If you’re coming to the (franchise) table with a good deal of past successes, it’s only natural for you to think you’ll be a profitable franchisee.
But that’s dangerous thinking.
Let me show you why.
My Recent Conversation With An Aspiring (Hopefully) Profitable Franchisee
Recently, a gentleman scheduled a complimentary call with me to discuss a franchise opportunity he found. Let’s call him Fred.
A couple of minutes into our call together, Fred mentioned the franchise he was “investigating.” He also shared why he thought it would be a good fit for him. In addition, he shared his background along with some basic financial information. So far so good. Then things went off the rails a bit.
To be more specific, Fred proceeded to tell me how much money he planned on making with his first franchise unit.
“I plan on making $400,000 a year.”
*That was my exact response (with the appropriate sarcasm embedded in the tonal quality of my radio-friendly bassy voice.)
“How did you arrive at that figure?”
“I pulled it out of my…“
Kidding. He didn’t say that.
But how did he arrive at that figure?
He based it on a FPR.
The Financial Performance Representation (FPR)
What Is A FPR?
“The term ‘financial performance representations’ includes essentially any indication of “a specific level or range of actual or potential sales, income, gross profits, or net profits.” Item 19 may state (using the required language) that the franchisor does not provide any financial performance representation. But the FTC encourages franchisors to make FPRs in Item 19.”
One more thing.
“The FTC requires that every FPR must be truthful and reasonable, backed by substantiating written information the franchisor possesses when the representations are made.”
The FPR definition above comes courtesy of Lexology.
My Opinion Of FPR’s
I can’t stand FPR’s. Why?
Because some franchise buyers do what Fred did.
In a nutshell, Fred arrived at his figure of $400,000 a year* in income by looking at the “income” of the top 25% of franchisees in the system he was investigating based on what he saw in the FPR .
*You would definitely be considered a profitable franchisee with annual income like that!
And when I asked him if the income was before paying Royalties etc., Fred quickly said it was. But was it?
Was it gross income or net income? Was it income at all?
I have no idea. I didn’t look at the Franchise Disclosure Document (FDD). Remember, this was a complimentary call-not a comprehensive Franchise Ownership Consultation.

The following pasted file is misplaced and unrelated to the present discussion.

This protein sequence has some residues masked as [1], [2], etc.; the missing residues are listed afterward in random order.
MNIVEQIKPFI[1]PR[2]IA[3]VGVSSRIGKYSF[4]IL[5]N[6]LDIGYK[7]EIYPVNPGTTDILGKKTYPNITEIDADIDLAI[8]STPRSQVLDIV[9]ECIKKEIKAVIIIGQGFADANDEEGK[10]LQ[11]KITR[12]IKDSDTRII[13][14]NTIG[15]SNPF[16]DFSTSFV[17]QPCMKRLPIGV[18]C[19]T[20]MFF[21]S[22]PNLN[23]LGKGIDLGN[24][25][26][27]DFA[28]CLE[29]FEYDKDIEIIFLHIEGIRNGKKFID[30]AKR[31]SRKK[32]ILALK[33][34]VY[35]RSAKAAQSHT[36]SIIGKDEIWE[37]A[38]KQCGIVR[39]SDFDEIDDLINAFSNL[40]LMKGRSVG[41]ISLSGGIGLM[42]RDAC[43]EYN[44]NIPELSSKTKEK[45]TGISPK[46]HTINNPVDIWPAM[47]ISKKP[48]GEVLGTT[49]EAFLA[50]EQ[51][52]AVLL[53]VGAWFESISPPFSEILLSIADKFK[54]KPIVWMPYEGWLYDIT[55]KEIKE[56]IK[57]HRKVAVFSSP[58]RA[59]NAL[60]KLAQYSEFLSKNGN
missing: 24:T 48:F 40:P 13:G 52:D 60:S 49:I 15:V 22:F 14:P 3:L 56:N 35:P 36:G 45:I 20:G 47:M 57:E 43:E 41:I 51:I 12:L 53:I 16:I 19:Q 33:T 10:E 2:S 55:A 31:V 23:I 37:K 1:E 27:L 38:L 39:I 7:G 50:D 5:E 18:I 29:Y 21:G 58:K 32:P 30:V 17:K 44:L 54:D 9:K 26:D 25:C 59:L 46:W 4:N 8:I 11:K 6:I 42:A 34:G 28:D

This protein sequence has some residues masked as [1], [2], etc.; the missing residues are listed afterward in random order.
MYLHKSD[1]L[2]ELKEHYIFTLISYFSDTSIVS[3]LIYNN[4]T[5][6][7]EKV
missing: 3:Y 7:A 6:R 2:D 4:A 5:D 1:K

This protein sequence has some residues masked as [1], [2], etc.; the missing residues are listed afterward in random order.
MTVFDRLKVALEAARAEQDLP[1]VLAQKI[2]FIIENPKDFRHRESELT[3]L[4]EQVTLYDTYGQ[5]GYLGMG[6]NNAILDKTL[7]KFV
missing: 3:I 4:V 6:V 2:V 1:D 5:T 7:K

FPR’s Are A Bit Confusing
I’ve never read a Financial Performance Representation that states the following:
“Our 145 franchisees earned for themselves, after Royalties and expenses, on-average, $52,757 in their second full year in business, and $73,872 in year 3.”
Now wouldn’t it be great if all franchisors provided a FPR that read like that? It’s something I’d like to see. And I’d be willing to wager Senator Cortez Masto would quickly get behind that type of transparency from franchisors.
With that in mind, here’s what Senator Cortez Masto says about franchise ownership, and a couple of things that need to be changed to lower the risk for aspiring franchisees:
Bluntly, providing real, easy-to-read earnings claims like the one I wrote above would go a long way in helping today’s prospective franchise business owners make better, more informed* decisions.
*As opposed to figuring out the gobbledygook that passes for FPR’s. Words and numbers that don’t tell the entire story of how much franchisees earn.
If You Want To Be A Profitable Franchisee, Focus On The Facts
Call me crazy, but I feel you need to go into owning a franchise with your eyes wide-open. Why is that?
Because it’s too easy to get sucked in by franchise industry hype.
For example, some franchisors are still using this word to describe their franchise opportunities. You need to ignore stuff like that.
Another thing you need to ignore are the debunked franchise success statistics still being used in franchise marketing. It’s not factual information.
With that in mind, how can you get the facts you need to make an informed, hype-free decision on a franchise to own?
By reading articles like the one you’re reading now.
And by learning how to do franchise research the way it needs to be done.
Because if you do the needed homework before you choose a franchise to buy, and you have the funds you need upfront-and while your new business ramps up, your chances for success increase immensely.